Will West Michigan get its fifth national champion?
by Doug VanderLaan | The Grand Rapids Press
Sunday April 20, 2008, 12:06 AM
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GRAND RAPIDS -- Will the National Golden Gloves Tournament of Champions to
be held for the first time in Grand Rapids next month produce the city's fifth
national champion? According to local ringside observers, six local entrants
have as good a chance as any of the four previous champions. "To win a fight is
never an easy thing, but to win a national championship you have to win so
many nights in a row," said Bruce Kielty, local boxing historian and professional
boxing matchmaker. "That's why it's so impressive that John Butler and Kevin
Childrey were able to do it, and to have Jesse Briseno win it twice and Floyd
Mayweather three times makes this a very significant feat." Kielty, who left
amateur boxing after helping form the former Pride Boxing Club in Burton
Heights, said he wonders whether the accomplishment means as much today
given's boxing's decline in participation. In Grand Rapids alone, the sport once
attracted 300-400 entries and packed the former Welsh Auditorium to capacity
for the Golden Gloves tournament. "To win today, you don't have to fight as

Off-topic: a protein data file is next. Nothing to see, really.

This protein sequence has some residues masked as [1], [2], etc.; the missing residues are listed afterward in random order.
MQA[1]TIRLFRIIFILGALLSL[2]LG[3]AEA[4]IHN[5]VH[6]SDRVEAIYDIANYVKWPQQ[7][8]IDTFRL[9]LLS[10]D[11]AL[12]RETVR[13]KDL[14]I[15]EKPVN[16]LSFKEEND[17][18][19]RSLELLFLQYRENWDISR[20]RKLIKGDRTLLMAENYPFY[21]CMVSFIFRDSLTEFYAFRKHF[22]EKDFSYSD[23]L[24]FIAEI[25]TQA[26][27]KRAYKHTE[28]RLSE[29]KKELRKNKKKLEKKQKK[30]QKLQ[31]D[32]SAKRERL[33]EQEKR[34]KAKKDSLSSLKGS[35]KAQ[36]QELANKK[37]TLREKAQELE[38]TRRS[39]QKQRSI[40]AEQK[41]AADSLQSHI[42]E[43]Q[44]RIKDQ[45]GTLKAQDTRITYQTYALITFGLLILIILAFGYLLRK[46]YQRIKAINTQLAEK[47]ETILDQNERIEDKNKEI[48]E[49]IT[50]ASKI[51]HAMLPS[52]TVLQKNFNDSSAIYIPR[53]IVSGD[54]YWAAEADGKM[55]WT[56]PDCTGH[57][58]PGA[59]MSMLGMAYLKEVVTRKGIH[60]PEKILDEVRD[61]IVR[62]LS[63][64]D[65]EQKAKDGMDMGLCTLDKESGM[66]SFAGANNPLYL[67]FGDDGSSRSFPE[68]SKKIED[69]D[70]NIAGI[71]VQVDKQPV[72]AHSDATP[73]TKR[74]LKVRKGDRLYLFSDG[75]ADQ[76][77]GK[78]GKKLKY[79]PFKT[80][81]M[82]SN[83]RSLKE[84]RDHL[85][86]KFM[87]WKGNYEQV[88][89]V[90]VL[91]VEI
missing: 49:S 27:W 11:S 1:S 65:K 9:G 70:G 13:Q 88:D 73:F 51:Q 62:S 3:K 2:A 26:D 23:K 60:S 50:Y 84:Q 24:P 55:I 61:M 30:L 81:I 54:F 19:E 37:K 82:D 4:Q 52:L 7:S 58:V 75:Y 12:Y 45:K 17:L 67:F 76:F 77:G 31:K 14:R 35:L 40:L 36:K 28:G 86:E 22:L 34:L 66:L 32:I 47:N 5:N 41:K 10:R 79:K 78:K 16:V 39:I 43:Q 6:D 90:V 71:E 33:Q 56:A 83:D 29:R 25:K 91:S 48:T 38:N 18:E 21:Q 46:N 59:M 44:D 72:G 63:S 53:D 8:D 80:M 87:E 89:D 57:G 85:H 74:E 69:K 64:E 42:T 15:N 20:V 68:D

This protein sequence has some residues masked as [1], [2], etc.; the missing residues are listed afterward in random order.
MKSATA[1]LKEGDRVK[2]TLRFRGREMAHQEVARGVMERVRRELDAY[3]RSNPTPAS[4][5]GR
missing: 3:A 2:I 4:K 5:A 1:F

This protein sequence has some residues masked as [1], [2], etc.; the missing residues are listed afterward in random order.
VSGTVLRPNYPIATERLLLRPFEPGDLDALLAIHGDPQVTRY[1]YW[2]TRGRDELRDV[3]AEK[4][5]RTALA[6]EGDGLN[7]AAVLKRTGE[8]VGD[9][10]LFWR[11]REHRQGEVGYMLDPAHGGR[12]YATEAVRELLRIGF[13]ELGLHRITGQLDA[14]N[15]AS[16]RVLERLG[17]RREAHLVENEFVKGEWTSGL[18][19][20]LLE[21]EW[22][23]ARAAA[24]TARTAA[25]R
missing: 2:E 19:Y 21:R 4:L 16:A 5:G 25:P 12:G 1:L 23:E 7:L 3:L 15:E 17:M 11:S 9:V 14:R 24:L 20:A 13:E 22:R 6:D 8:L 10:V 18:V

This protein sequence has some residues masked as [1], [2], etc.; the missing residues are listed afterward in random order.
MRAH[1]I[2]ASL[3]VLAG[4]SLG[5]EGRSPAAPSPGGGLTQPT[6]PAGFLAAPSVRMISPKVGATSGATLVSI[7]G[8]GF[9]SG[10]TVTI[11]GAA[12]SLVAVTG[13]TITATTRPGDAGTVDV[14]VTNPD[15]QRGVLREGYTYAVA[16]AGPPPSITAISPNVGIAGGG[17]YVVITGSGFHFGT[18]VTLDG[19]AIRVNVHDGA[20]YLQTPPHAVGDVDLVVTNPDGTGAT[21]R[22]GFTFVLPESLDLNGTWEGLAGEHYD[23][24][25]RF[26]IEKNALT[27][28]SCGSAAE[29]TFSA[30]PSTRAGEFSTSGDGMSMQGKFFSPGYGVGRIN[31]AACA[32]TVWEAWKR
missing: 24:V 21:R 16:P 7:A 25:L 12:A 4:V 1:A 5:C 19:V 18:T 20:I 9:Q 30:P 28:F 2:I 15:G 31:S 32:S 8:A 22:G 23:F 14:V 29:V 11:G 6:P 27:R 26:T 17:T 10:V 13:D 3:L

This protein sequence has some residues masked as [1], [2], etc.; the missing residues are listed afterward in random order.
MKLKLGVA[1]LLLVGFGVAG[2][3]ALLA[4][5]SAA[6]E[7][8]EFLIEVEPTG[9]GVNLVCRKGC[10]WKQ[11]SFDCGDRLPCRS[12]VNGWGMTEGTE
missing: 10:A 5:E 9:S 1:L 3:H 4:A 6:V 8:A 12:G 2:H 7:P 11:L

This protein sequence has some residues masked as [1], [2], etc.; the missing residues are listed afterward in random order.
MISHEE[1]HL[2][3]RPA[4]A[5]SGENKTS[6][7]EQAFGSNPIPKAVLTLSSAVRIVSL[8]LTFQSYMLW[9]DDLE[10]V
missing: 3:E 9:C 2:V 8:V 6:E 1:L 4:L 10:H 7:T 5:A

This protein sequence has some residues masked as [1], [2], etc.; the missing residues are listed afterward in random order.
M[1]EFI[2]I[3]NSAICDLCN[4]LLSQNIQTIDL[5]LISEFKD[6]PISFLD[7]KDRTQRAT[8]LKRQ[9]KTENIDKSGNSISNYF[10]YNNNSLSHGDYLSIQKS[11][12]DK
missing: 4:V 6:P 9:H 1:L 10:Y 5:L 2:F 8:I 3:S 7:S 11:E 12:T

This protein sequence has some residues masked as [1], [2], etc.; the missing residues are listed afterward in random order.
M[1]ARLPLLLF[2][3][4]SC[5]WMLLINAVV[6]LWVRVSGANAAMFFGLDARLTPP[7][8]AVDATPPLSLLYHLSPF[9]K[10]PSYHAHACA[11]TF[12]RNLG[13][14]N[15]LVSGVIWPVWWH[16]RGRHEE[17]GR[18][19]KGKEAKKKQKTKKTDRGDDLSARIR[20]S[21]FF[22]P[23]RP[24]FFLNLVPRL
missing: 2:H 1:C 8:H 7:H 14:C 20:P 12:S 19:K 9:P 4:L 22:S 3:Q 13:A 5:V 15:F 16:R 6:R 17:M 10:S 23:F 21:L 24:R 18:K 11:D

many fights because of the lower numbers," Kielty said. Dave Packer,
executive director of the Michigan Golden Gloves, concedes all of those points.
But he maintains it may be more difficult to win a national title today given the
level of competition a boxer must face. "Look at some of these boxers,
especially from California and Texas," he said. "Some of these kids started in
the Junior Olympics and young kids and by the time they're 16 years old, some
of them have had 200 fights. They have way more experience in the sport that
boxers of years ago had. "And then look at the nutrition and the training
methods they use. A lot of these kids come out of the amateurs and go right to
being viable professional fighters. It's just as tough or even harder to win a
national championship today because of the experience level these kids face."
Regardless of a fighter's era, however, a champion must possess certain
qualities, Kielty said. "There's no question that to succeed, a champion has to
have the drive to succeed," he said. "It's an individual sport and that drive has
to be apart from everybody else." The drive must exist outside the ring as well.
"To me the real mark of a champion is not what he accomplished in the boxing
ring," Kielty said. "It's what he accomplished outside the ring when the lights
went out. Look at what Johnny Butler did -- he got a Ph.D., became a principal at
Union High School at the height of the city's racial difficulties, and then went on
to work for the city. "And look at Mayweather -- it's very difficult for somebody
who weighs less than 150 pounds to become an icon. But Floyd has been able
to do that and has also been able to do some goodwill with the money he's
earned. "You just can't overemphasize character. Boxing champions pick up a
lot of admirers and it's important that they carry themselves as heroes outside
the ring as well. As the area's first champion, Johnny